Wells Fargo Point Scholar Monica Motley is ‘Creating Changed’
The National Gay and Lesbian Task Force held its 25th annual National Conference on LGBTQ Equality: Creating Change, in Atlanta from January 25-29. As an attendee of several academic and professional conferences over the past years, I’d like to consider myself an “experienced” conferencer (that’s right I just made up that word). So I have the conference format down pat. You drag yourself out of bed at the crack of dawn to make it to the conference breakfast that starts at 7 am – what an eager attendee! Then off to your first lecture where you sit and listen to a presenter that does more “lecturing” than actively engaging and interacting with the participants.
Now on to the keynote speaker of day, who is totally unavailable afterwards or goes around with a look on their face that essentially says, “please not another over-ecstatic person wanting to tell me how great my work is.” By 4 pm you’re trying to decide between attending the last session, heading back to your room, or the bar! So even though I heard Creating Change (CC) was unique in comparison to other conferences, I still found it quite odd that every person I talked to lit up and said, “oh everyone should experience Creating Change at least once in their life!”
Oh how right they are! As a first time conference attendee, CC challenged all of my “pre-conceived” conference notions. I jumped right into CC as a co-presenter with a fabulous team of racial justice activist, trainers, and facilitators for the kick-off event “The Racial Justice Institute.” Lead by my Point mentor, Dr. Jamie Washington, this one day institute promoted a safe and open space for attendees to participate in interactive learning sessions that placed a critical lens on the intersections of gender, sexuality, class, ability, and race within the LGBTQ movement. It was an amazing experience and really rewarding to see that attendees were engaged and buzzing with ideas, motivation, and excitement leaving the sessions. Even more impressive, each of the presenters (including myself), made it a point to stick around and chat with anyone who was interested!
To my pleasant surprise, this was the tone for each of the workshops I attended. Not only was I acquiring knowledge and skills through interactive activities that were engaging, challenging, and rewarding-but I was also building really awesome social relationships with my fellow attendees. I learned about acknowledging my “masculine privilege” and how that plays out in my actions as a woman whose gender expression is fluid between feminine and masculine. I didn’t even know I had that — and I wasn’t the only one! The diversity of workshop topics and presenters was also amazing: ranging from LGBT Elder Institutes, straight spouse ally sessions, immigrant justice & queer liberation, to building progressive Muslim communities, National Black Justice Coalition, or sex positive transex. Did I mention the array of social activities that ended each night? Drag queens, polyamory speed dating, and Frenchie Davis in concert, oh my!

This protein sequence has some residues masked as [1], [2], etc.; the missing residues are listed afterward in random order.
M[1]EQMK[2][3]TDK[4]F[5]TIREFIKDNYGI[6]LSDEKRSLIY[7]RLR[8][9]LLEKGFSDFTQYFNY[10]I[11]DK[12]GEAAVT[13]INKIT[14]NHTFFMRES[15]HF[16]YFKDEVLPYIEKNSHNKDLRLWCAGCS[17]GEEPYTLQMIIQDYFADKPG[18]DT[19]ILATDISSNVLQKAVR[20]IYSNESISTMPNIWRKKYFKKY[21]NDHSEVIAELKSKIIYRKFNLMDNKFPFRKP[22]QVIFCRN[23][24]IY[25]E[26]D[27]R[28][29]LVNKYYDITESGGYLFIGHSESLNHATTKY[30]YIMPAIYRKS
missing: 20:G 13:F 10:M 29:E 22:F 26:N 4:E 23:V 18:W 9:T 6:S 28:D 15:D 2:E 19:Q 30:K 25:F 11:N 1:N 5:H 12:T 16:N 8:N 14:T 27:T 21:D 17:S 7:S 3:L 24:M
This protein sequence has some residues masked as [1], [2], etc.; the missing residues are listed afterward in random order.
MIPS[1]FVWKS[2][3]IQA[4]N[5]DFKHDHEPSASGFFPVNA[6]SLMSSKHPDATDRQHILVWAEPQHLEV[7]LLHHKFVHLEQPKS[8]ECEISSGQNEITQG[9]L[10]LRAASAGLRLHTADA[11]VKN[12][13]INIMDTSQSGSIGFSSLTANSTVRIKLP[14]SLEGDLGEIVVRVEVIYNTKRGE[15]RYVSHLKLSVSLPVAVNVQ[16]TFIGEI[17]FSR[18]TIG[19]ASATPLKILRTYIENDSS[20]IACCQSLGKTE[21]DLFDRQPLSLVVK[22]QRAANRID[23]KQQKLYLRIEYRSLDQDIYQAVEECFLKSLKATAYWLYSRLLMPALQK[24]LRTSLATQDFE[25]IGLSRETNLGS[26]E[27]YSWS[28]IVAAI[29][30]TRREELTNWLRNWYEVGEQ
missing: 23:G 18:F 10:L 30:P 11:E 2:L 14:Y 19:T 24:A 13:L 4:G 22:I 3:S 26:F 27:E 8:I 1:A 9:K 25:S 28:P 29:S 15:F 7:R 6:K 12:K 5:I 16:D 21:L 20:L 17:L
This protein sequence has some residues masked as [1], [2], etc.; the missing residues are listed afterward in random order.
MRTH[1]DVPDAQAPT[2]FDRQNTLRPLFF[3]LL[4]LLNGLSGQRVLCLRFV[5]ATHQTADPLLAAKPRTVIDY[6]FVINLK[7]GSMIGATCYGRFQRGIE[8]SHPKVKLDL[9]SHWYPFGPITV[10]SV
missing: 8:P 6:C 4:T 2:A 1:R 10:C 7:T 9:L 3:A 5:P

I can’t forget my amazing time tabling for Point Foundation. I had the opportunity to meet people who were avid Point supporters, current applicants, and those learning about Point for the first time. On numerous occasions I heard, “Wait…this kind of thing actually exists?” Or, “Yay…I’m so glad Point is here!”.And, “Why didn’t I know about this sooner?” I also had the opportunity to meet a really awesome Point mentor Alan Guno and chat with fellow scholar Jacob Tobia. I really enjoyed representing Point Foundation and working with my Point mentor in my first “Creating Change” Conference. Quite honestly, I was thrilled moving through each conference day and was flustered I couldn’t fit more in. I am now a believer and understand why people say, “Oh everyone should experience Creating Change at least once in their life!” I’ve been “Creating Changed!”
|This post was written by Monica Motley|
|Monica Motley plans to become a social scientist and public health practitioner seeking to better understand how various socioeconomic factors influence health behaviors and outcomes in high risk populations, such as the LGBTQ community. Watch a video of Monica discussing gender expression and identity.|